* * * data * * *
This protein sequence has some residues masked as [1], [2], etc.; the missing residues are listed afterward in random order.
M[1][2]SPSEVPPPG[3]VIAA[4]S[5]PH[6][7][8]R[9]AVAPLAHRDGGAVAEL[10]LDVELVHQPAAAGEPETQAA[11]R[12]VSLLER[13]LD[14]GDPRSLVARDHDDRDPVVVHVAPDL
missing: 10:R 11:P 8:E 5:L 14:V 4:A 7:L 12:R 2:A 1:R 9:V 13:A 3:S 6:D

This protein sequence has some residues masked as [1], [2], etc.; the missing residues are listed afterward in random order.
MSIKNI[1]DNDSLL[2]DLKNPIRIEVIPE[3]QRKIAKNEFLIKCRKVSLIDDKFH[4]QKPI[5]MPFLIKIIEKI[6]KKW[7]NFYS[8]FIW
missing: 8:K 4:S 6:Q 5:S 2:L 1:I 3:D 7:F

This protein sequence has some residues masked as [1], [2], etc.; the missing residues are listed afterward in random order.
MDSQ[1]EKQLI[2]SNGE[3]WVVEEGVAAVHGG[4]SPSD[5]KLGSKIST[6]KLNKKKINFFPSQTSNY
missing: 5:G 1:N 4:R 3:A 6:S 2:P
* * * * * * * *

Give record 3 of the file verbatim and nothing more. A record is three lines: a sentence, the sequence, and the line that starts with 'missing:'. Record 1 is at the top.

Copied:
This protein sequence has some residues masked as [1], [2], etc.; the missing residues are listed afterward in random order.
MDSQ[1]EKQLI[2]SNGE[3]WVVEEGVAAVHGG[4]SPSD[5]KLGSKIST[6]KLNKKKINFFPSQTSNY
missing: 5:G 1:N 4:R 3:A 6:S 2:P